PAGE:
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3 Tips for Writing for Kids

Marcia T. Jones and Debbie Dadey, who have written more than 80 children's books together, including Sea Monsters Don't Ride Motorcycles, discuss the basics of developing an attention-grabbing plot when writing for children
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Children's plots must be built around believable characters trying to solve kid conflicts. ... Picture book plots can be very simple and revolve around everyday conflicts such as learning to make friends or a walk in the forest. Conflicts for easy readers often focus on action, involving school settings and friendship. Older readers are able to grasp more complicated concepts, but they still want to read about kids their age dealing with kid problems.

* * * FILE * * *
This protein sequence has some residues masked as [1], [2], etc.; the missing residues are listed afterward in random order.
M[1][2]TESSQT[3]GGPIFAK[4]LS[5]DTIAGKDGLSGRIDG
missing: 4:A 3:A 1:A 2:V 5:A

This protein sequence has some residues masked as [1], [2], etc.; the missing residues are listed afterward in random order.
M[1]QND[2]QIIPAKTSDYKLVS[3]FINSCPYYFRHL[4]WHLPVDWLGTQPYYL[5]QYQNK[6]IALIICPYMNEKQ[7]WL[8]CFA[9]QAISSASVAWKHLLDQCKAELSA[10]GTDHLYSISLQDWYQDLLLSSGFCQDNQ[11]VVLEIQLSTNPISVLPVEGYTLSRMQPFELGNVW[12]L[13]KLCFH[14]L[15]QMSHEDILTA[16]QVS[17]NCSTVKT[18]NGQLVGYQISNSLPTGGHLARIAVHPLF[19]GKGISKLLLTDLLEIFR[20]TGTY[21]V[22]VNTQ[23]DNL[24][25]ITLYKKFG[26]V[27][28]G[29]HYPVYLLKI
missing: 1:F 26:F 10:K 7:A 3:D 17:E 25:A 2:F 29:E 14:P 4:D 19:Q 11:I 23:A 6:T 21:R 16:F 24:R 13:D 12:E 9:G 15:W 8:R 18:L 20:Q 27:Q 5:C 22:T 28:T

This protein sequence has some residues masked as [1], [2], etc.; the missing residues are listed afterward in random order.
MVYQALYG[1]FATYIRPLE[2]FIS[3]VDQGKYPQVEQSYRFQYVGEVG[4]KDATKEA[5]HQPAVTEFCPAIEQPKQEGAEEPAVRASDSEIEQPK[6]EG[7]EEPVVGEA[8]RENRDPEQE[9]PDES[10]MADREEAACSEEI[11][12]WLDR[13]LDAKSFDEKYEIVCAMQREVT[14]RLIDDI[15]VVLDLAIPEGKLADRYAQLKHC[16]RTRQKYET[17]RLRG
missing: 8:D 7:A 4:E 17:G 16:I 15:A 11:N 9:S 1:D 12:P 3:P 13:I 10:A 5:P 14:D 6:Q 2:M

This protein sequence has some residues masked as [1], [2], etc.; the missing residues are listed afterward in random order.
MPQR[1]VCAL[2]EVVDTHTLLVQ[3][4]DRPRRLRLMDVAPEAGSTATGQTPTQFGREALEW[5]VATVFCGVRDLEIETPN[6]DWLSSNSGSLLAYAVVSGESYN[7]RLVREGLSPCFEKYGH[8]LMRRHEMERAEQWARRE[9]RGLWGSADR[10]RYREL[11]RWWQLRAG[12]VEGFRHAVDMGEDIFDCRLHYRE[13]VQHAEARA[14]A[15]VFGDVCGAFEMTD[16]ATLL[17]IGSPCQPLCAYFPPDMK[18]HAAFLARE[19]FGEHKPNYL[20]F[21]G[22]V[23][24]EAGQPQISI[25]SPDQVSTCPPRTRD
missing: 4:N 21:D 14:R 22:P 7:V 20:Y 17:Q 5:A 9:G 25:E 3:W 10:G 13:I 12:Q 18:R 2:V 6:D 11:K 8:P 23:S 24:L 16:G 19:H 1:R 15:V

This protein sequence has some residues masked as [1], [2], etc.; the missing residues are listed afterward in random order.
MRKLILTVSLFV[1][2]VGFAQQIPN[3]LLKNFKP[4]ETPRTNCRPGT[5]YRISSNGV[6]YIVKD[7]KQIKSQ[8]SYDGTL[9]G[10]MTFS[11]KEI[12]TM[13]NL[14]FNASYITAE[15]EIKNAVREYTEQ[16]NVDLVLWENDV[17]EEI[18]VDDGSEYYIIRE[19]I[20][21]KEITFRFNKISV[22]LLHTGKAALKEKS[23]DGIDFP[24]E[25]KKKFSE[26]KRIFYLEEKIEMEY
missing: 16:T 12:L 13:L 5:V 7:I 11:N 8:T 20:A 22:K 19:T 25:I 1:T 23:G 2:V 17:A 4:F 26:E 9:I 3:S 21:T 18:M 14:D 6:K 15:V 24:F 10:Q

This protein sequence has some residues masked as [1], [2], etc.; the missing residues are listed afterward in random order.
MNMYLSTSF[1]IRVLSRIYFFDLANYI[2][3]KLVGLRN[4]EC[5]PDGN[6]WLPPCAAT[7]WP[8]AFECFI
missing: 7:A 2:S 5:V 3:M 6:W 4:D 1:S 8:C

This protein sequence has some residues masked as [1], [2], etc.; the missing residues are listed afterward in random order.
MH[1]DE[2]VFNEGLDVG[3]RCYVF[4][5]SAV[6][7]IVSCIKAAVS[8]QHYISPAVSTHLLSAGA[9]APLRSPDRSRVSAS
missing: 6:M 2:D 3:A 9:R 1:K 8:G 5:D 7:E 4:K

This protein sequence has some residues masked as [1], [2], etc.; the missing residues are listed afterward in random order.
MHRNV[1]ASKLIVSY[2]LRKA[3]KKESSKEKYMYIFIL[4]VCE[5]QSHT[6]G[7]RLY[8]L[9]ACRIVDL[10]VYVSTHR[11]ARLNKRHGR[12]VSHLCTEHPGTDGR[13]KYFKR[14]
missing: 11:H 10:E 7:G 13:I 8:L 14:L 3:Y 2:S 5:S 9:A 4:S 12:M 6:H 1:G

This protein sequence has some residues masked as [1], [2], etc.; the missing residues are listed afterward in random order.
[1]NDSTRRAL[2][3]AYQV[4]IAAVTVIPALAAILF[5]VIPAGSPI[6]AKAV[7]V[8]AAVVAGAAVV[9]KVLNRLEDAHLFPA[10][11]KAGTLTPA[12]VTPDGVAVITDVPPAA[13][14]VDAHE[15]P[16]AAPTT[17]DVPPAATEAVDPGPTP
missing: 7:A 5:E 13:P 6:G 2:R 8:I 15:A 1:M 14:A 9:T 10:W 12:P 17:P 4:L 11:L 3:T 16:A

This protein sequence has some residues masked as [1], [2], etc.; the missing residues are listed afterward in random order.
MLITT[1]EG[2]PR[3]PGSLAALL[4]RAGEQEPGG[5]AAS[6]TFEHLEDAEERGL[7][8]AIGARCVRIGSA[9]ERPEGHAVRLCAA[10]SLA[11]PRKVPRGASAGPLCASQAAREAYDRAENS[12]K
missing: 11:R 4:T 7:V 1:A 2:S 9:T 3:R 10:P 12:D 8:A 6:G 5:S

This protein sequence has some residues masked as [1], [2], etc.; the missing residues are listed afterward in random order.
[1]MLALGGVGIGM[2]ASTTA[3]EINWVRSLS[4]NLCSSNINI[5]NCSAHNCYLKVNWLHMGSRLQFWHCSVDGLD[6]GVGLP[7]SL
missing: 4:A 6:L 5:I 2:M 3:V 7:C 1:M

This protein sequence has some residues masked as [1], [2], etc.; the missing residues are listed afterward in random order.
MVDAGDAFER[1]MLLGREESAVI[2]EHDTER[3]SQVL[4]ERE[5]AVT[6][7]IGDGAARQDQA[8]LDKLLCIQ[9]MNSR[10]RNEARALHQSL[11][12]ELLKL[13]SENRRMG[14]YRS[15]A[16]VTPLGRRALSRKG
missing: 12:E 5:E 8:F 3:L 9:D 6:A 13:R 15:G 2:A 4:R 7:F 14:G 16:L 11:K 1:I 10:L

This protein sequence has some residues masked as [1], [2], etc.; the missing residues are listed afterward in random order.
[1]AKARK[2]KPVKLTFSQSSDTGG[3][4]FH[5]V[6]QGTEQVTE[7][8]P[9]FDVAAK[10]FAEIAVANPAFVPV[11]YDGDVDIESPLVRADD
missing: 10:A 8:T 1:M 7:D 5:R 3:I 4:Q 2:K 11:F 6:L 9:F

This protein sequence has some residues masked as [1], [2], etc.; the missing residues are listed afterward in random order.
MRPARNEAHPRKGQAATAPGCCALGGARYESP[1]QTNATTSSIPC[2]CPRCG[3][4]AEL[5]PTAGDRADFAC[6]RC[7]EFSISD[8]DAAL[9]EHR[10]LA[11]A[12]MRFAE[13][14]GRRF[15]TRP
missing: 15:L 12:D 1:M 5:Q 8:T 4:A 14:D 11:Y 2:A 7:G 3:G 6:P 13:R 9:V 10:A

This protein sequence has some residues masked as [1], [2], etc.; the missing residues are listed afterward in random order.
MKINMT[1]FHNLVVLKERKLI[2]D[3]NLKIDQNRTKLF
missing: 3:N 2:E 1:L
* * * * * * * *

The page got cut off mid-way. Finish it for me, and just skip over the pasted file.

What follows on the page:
Here are 3 tips for developing a plot for your children's book:

Beginnings grab.
The beginning must hook young readers. The best way to do that is to plop readers right in the middle of your story. When writing for kids, there is no time for lengthy descriptions, details or back story.

Middles move.
The middle of a children's book is a series of cause-effect relationships. This chain-sequence of cause and effect builds in intensity toward a moment of do-or-die decision.

Endings wrap it up.
The ending of the plot revolves around a crisis or climax, during which the conflict question is answered. No matter how your story ends, remember that your main character should show some growth, either emotionally or intellectually and that all loose ends of your story should be satisfactorily tied up.

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